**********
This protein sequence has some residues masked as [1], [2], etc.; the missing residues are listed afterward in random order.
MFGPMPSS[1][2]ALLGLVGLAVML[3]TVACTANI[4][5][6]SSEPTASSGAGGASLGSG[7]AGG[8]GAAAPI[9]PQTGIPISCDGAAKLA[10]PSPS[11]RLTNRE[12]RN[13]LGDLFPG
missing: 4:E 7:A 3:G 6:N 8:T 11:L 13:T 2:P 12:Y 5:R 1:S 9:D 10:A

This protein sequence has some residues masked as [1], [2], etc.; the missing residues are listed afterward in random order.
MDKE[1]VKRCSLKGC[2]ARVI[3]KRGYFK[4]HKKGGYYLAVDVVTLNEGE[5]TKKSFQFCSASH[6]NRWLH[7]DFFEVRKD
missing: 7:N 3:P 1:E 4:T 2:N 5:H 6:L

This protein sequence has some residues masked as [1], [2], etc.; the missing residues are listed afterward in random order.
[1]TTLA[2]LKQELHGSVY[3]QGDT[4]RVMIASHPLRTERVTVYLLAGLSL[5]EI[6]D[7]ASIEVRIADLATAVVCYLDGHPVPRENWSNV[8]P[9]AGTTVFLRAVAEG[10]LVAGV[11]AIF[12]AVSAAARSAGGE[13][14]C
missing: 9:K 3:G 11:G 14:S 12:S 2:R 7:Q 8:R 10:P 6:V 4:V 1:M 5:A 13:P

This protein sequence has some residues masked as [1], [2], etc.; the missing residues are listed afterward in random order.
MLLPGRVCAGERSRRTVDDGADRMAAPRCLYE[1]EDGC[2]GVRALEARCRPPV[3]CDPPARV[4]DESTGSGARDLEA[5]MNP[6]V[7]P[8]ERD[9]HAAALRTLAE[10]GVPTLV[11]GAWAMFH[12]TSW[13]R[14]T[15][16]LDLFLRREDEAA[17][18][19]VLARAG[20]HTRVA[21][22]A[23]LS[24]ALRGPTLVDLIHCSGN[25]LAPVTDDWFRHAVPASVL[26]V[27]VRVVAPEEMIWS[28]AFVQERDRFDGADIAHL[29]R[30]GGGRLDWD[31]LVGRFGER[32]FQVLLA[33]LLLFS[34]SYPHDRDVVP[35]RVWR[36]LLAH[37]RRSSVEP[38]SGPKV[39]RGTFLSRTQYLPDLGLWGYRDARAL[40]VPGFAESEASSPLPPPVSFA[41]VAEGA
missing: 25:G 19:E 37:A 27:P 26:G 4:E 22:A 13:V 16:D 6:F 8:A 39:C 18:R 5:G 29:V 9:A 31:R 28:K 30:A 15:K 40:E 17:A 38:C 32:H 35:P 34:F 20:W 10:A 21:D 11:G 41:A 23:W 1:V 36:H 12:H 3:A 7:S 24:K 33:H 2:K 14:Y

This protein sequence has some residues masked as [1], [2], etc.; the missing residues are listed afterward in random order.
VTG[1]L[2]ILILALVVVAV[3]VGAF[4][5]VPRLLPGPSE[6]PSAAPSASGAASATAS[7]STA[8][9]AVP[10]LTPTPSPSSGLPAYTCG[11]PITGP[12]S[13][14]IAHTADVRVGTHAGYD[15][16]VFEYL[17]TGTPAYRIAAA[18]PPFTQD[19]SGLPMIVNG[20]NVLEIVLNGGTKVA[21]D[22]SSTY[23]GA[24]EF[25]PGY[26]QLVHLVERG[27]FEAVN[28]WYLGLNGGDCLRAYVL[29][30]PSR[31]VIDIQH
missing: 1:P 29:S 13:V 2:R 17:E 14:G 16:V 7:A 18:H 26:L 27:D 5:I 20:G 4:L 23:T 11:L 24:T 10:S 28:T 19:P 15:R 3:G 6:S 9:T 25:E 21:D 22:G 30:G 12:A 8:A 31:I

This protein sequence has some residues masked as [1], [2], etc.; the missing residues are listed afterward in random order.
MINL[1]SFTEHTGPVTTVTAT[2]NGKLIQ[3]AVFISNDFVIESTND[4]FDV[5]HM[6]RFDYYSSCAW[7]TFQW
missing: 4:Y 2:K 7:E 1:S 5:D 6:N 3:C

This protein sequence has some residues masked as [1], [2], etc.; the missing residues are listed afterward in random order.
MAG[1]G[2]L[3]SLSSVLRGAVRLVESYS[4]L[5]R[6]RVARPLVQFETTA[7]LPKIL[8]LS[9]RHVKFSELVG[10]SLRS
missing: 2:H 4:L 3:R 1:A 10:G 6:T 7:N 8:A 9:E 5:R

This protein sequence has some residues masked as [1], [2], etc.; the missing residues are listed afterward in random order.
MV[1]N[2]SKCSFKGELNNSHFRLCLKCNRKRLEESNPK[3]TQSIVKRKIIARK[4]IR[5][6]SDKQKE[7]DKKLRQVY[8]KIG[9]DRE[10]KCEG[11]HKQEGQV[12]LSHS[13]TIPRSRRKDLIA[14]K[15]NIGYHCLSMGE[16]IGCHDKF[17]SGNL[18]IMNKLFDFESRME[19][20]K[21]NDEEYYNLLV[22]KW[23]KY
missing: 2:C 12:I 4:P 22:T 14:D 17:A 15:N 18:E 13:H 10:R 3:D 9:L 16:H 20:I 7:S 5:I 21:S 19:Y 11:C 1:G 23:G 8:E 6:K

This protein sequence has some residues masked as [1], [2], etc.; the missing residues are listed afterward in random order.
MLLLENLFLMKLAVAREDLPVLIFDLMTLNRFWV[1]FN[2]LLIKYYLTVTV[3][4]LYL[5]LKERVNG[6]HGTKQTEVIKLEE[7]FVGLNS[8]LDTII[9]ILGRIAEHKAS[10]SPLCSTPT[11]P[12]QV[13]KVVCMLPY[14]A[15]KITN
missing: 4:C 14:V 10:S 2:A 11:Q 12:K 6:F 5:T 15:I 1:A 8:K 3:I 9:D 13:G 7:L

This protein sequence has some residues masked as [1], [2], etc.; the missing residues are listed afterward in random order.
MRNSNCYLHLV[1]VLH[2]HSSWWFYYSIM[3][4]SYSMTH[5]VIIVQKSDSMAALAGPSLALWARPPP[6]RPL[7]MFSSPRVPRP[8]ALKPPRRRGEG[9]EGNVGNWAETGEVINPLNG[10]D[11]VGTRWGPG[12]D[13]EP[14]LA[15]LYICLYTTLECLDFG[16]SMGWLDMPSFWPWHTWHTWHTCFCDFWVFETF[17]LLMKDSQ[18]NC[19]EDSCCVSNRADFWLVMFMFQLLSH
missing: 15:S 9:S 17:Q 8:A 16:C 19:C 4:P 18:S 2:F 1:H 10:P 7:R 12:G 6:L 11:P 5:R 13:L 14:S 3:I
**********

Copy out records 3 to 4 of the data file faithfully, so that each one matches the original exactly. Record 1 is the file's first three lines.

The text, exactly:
This protein sequence has some residues masked as [1], [2], etc.; the missing residues are listed afterward in random order.
[1]TTLA[2]LKQELHGSVY[3]QGDT[4]RVMIASHPLRTERVTVYLLAGLSL[5]EI[6]D[7]ASIEVRIADLATAVVCYLDGHPVPRENWSNV[8]P[9]AGTTVFLRAVAEG[10]LVAGV[11]AIF[12]AVSAAARSAGGE[13][14]C
missing: 9:K 3:G 11:G 14:S 12:S 2:R 7:Q 8:R 10:P 6:V 4:V 1:M 5:A 13:P

This protein sequence has some residues masked as [1], [2], etc.; the missing residues are listed afterward in random order.
MLLPGRVCAGERSRRTVDDGADRMAAPRCLYE[1]EDGC[2]GVRALEARCRPPV[3]CDPPARV[4]DESTGSGARDLEA[5]MNP[6]V[7]P[8]ERD[9]HAAALRTLAE[10]GVPTLV[11]GAWAMFH[12]TSW[13]R[14]T[15][16]LDLFLRREDEAA[17][18][19]VLARAG[20]HTRVA[21][22]A[23]LS[24]ALRGPTLVDLIHCSGN[25]LAPVTDDWFRHAVPASVL[26]V[27]VRVVAPEEMIWS[28]AFVQERDRFDGADIAHL[29]R[30]GGGRLDWD[31]LVGRFGER[32]FQVLLA[33]LLLFS[34]SYPHDRDVVP[35]RVWR[36]LLAH[37]RRSSVEP[38]SGPKV[39]RGTFLSRTQYLPDLGLWGYRDARAL[40]VPGFAESEASSPLPPPVSFA[41]VAEGA
missing: 25:G 19:E 37:A 27:P 26:G 4:E 22:A 13:V 16:D 6:F 8:A 39:C 18:R 5:G 29:V 9:A 31:R 28:K 30:A 15:K 40:E 17:A 38:C 32:H 35:P 34:F 20:W 10:A 21:D 11:G 41:A 23:W 1:V 36:H 12:H 3:A 7:S 24:K 33:H 2:K 14:Y